Consumers Undervalue Multi-Option Alternatives in Two-Stage Choice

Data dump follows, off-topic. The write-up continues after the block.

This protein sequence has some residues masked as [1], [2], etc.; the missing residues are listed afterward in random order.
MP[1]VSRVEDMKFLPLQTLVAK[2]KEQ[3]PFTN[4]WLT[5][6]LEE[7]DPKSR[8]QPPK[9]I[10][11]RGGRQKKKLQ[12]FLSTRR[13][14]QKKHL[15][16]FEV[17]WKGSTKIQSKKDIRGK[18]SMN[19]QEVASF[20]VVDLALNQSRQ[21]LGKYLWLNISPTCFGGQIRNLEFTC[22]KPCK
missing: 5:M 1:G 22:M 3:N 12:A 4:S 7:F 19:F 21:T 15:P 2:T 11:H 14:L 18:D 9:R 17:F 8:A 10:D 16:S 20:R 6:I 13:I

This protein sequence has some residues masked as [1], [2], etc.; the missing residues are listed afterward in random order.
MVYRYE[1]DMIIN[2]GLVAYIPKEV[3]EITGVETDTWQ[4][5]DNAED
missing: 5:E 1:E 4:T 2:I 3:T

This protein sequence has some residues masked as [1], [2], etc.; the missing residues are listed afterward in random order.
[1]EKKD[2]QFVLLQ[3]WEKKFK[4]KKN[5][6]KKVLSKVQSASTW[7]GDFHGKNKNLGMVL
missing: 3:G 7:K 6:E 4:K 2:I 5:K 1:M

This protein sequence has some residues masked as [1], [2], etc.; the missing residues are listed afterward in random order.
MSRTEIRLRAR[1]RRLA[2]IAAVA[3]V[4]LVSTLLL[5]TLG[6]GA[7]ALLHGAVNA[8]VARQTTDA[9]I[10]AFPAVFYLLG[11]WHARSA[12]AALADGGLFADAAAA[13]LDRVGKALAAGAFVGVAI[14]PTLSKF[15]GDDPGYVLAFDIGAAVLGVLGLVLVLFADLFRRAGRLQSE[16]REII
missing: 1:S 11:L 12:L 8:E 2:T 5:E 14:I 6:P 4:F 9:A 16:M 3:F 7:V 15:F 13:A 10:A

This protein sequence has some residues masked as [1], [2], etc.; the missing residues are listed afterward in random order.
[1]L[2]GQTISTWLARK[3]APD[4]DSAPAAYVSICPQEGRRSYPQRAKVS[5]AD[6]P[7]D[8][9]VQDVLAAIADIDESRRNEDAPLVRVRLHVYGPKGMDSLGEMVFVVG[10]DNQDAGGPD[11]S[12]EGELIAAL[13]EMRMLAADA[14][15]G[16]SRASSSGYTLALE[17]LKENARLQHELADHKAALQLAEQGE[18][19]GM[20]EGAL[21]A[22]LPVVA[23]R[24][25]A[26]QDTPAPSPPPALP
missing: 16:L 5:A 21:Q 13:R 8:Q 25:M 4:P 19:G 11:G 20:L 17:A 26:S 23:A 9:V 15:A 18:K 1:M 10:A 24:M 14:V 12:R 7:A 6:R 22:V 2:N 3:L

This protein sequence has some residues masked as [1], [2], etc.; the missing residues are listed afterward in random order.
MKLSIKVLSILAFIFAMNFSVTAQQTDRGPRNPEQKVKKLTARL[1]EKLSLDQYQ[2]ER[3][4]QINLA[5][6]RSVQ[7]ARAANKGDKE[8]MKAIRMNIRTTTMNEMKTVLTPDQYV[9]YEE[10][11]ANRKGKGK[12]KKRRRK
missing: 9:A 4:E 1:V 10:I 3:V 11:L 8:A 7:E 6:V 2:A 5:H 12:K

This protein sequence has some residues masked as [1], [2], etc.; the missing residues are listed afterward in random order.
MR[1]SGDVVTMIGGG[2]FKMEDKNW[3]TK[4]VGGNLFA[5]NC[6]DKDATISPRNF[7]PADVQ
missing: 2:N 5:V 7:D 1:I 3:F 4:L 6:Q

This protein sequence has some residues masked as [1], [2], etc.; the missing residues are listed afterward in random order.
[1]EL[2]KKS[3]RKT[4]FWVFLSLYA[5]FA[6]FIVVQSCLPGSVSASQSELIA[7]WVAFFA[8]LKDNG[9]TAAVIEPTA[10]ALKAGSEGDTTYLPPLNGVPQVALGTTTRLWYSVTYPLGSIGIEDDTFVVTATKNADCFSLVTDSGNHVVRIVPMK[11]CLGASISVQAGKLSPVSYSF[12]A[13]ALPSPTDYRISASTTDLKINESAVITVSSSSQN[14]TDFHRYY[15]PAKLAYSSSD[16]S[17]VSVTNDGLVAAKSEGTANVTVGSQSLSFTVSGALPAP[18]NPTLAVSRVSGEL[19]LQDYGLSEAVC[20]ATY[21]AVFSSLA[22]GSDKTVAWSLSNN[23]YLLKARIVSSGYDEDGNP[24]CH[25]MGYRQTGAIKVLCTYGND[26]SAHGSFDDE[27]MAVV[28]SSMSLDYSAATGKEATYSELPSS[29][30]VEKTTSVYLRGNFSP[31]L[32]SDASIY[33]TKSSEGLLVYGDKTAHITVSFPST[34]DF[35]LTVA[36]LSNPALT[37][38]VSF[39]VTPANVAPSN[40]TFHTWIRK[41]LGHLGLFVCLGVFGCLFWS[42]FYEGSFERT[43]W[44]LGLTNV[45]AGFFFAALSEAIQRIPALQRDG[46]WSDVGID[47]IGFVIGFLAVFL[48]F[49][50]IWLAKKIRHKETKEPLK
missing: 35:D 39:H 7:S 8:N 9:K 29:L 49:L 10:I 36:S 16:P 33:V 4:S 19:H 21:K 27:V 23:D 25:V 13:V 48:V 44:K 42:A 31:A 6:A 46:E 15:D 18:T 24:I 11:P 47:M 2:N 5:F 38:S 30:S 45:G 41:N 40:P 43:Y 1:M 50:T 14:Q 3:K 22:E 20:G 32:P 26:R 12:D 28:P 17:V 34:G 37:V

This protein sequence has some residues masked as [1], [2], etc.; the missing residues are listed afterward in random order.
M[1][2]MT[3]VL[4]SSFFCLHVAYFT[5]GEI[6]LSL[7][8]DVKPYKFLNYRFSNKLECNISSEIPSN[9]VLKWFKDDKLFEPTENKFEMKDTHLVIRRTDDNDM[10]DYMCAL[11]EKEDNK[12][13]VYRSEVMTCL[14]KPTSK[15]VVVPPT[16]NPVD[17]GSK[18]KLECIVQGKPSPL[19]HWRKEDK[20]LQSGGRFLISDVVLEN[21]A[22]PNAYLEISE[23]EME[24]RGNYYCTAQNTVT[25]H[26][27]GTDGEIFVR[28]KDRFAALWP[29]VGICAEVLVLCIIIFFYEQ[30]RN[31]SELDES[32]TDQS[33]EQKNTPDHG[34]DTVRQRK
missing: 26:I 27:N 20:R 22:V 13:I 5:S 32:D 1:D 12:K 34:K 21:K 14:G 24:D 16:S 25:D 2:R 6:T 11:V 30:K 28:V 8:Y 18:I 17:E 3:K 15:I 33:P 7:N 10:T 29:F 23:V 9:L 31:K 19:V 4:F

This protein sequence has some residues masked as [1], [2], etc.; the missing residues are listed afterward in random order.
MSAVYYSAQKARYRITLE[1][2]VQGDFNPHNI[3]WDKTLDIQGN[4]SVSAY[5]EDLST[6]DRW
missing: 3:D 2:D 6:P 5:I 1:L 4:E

Initial decisions lead to subsequent decisions. Dominated options in such downstream choices ought to be ignorable in the initial choice for even minimally forward-looking consumers. Across eight experiments in two domains (consumer goods and risky gambles), we find that adding a less-valuable option (i.e., a less-preferred consumer good or a dominated gamble) decreases the choice share of an otherwise attractive alternative. This difference is moderated by the value difference between the more- and less-valuable options. Mouse-tracking reveals that consumers who attend more to the dominated option are less likely to choose the multi-option alternative. This work contributes to our understanding of multi-stage consumer decision-making and how consumers assess the overall value of choices.